"It sort of figures," my guide continued, "But there's a small group of sinners that is oft-overlooked in this part of Sports Hell."
"Really? Who?" I couldn't see anyone else.
Pete Rose pointed down into the water next to us. "Behold the oft-forgotten sinners of Sports Hell: the Passives."
I looked out into the marsh, and yes, there they were – bodies floating just beneath the surface. Battered, bruised, eyes open and staring. Each was totally lifeless – they just floated there, motionless. Was that a young LeBron James? Was that Andy Reid? "I don't understand." I said. "What was their sin?"
"As the Ball-Hogs pay for their selfishness, so the Passives pay for their apathy." Pete Rose sighed and shook his head. "These sinners were constantly overruled and overpowered by the more forceful figures in the locker room. They weren't just passive; they simply refused to take charge. Thus, they literally bear the weight of their aggressors for all eternity. Doormats in life, doormats in death."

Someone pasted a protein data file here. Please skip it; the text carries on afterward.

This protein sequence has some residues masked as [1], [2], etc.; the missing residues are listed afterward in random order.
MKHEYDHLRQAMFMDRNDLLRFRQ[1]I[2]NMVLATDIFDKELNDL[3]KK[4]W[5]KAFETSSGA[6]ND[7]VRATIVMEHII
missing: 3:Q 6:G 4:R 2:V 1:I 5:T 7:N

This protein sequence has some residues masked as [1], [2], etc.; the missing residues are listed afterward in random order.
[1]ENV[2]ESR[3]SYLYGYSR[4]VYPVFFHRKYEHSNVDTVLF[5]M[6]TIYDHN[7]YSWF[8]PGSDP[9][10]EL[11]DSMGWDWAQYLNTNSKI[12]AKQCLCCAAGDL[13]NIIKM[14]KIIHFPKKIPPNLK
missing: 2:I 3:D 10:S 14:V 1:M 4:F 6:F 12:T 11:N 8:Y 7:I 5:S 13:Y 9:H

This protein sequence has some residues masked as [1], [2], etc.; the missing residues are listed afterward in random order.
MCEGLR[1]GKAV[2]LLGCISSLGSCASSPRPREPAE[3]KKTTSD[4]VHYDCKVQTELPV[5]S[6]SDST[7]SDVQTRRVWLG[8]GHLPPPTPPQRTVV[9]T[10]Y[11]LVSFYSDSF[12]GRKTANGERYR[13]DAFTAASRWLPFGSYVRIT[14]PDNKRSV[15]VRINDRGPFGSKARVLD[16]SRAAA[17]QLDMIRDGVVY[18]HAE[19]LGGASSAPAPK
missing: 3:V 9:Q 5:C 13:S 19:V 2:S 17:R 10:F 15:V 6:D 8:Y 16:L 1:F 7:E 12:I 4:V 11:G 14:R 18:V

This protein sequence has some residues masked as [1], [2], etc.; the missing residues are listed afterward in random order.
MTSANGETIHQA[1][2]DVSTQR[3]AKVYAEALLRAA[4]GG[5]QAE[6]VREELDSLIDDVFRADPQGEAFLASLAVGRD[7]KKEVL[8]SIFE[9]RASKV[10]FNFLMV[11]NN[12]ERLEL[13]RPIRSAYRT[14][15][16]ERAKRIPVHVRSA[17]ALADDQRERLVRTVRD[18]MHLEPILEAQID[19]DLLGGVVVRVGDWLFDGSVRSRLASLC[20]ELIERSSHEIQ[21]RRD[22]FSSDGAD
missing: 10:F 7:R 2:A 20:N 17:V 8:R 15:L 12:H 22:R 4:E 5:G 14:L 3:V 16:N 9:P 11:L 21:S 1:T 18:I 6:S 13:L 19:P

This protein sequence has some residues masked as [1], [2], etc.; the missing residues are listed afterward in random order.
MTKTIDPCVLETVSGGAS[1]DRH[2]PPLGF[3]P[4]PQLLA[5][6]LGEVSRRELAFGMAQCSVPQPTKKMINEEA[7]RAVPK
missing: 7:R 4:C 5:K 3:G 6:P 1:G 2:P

I took my eyes off of the blank stare I was receiving from John Fox. Horrible indeed. I jogged to catch up to Pete Rose. This Swamp was truly a horrible place. I wished to leave.
Good fortune was on my side then, as we passed under a second archway and out the other side of the marsh. Behind us the roar of the Ball-Hogs faded, and before long, the image of Kobe Bryant trampling every Lakers player from 2004 to 2008 left my mind. My guide and I just walked in silence for a while.
Once the marsh was far behind, Pete Rose handed me a clothespin.
"What is this for?" I asked.
My guide tugged his baseball cap up and clipped a second pin to his nose. "Trust me, where we're going next, you're going to need it."
For a look back through the entirety of the trip through Sports Hell, check out the previous chapters below:
Sports Hell chapter 6: The end
Sports Hell chapter 5: Death row
Sports Hell chapter 4: The puppet masters
Sports Hell chapter 3: The choke jobs
Sports Hell chapter 2: The ball hogs
Sports Hell chapter 1: The bandwagoners
Tyler Daswick is a junior at Northwestern University. He is a huge fan of the Green Bay Packers, Indiana Jones, and writing stories about cowboys and banditos. Follow him on Twitter: @AccordingtoDazz
By TYLER DASWICK